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Topic: Intercepting 433Mhz from an OS WMR86 Weather Station (Read 3011 times) previous topic - next topic


Mar 29, 2014, 11:50 pm Last Edit: Apr 01, 2014, 10:14 am by robwlakes Reason: 1
Hi folks,
Quite a significant  update on my progress with the Oregon Scientific weather station, and how to make further use of a good system by intercepting the signals with an Arduino Uno and a basic 433MHz Receiver. Put the LCD receiver on the kitchen bench and Arduino in the garage carrying out your ultimate instructions.

There are a few improvements (eg the checksum routine is now correct), a few discoveries (eg bit 7 on rolling code is "new device"), the timing has been double checked (how do we really know for sure though?) , some things remain problematical (ie rain calibration, not so easy), other things are still unknown (eg low battery indication, amongst others), and some things are the same (eg 433+Uno, humidity and atmospheric pressure sensors, and delays, not counting interrupts).

The format of the program has been altered considerably to gather the readings as the sensors send them, and then combine the readings into a single CSV line output every minute on the serial port.  This was how my previous Bios/Thermor unit did it, and it made logging in the www server's Python program simple but effective.

There is also plenty of comments on all things to to do with the protocol, and a few left over debugging routines, that others may find useful if adapting this code to another situation, or just useful in general, so I will leave them there for people to use as they see fit.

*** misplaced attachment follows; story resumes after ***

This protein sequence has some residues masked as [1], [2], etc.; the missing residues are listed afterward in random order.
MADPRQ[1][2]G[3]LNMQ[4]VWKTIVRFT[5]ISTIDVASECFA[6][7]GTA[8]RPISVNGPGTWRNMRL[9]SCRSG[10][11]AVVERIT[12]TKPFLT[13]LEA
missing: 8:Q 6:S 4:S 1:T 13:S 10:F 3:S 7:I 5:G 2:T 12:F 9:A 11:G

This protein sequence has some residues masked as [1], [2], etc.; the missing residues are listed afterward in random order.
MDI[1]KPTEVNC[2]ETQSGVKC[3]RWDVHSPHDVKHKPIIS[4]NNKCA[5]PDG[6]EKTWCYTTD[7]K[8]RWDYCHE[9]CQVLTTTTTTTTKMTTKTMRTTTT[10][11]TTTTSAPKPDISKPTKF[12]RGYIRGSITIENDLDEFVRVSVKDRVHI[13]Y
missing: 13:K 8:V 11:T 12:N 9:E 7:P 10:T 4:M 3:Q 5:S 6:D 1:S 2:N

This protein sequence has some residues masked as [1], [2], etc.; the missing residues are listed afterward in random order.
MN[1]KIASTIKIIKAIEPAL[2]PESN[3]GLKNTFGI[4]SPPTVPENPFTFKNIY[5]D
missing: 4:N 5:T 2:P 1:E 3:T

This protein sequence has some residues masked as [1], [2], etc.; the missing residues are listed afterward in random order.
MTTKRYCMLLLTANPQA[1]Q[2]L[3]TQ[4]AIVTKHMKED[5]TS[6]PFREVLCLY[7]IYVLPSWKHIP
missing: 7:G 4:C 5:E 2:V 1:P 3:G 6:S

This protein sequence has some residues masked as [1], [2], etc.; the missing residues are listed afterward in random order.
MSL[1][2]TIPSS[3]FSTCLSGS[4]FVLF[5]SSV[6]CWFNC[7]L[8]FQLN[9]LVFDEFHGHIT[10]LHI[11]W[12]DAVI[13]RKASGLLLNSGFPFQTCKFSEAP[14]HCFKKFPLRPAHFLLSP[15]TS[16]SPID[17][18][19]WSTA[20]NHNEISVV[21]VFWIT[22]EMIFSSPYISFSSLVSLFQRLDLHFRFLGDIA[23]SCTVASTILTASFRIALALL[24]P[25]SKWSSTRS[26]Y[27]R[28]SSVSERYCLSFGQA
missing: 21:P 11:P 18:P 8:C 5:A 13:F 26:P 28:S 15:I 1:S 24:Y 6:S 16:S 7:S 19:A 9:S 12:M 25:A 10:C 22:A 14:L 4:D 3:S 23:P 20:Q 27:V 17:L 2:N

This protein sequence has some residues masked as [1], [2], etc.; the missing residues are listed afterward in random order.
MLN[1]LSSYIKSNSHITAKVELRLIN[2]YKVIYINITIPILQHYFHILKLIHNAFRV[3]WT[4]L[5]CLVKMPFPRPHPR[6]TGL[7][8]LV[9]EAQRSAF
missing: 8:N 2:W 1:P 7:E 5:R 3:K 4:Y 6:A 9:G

As I have indicated above I still have quite a few questions to answer, and even if what I reckon I know is OK, it still deserves scrutiny so please tell me gently if there are any glaring errors or suggestions for improvement, otherwise enjoy!

Latest Version:  my_Origo_24.ino
Learning Flute and C++, heading for a meltdown.


Apr 19, 2014, 01:07 pm Last Edit: Apr 19, 2014, 01:09 pm by robwlakes Reason: 1
Not sure exactly what I am doing with github, but any assistance would be appreciated if so deemed to be required.

I have published the latest version on github (on my son's advice)
And the main upgrade is very simple but hugely important.

Up until now I have programmed the Rx algorithm to find a minimum of 20 Header Hits before accepting any bit stream as legitimate.  I have since become aware that my program would "flat line" the anemometer for hours on end (when the Temperature and Rainfall which both use about 90% of the same code happily continued on, and what was different was trivial).

I believe at the moment the expectation of at least 20 clear Header Hits was too much and the 433Mhz Receiver may have been stabilizing its AGC quicker on some days than others (and therefore changed the number of header hits the Arduino saw as legit) and this lead to the headers on the Anemometer signal being accepted for days on end, but suddenly, at other times, the Anemometer was "dropping out", ie digitally filtered out!!

After a while, if the RF reception got better, the AGC settled quicker, and the anemometer header bits once again exceeded 20, all  was fine. No flat spots, "signal" back to normal.  However it would seem that expecting 20 hits all the time was just too close to the cut off point, so I have changed the 20 to 15 and so far all is looking good (25% change).  This will give a better margin for error, and maybe even a lower number such as 10 may be even better.  I would be interested to hear of your experiences in this area, as I have spent many long hours chasing this problem.  It seem so obvious now!!!!

There are a few other improvements I intend to add once this major upgrade is proven to be correct.  Stay Tuned

Cheers, Rob
Learning Flute and C++, heading for a meltdown.

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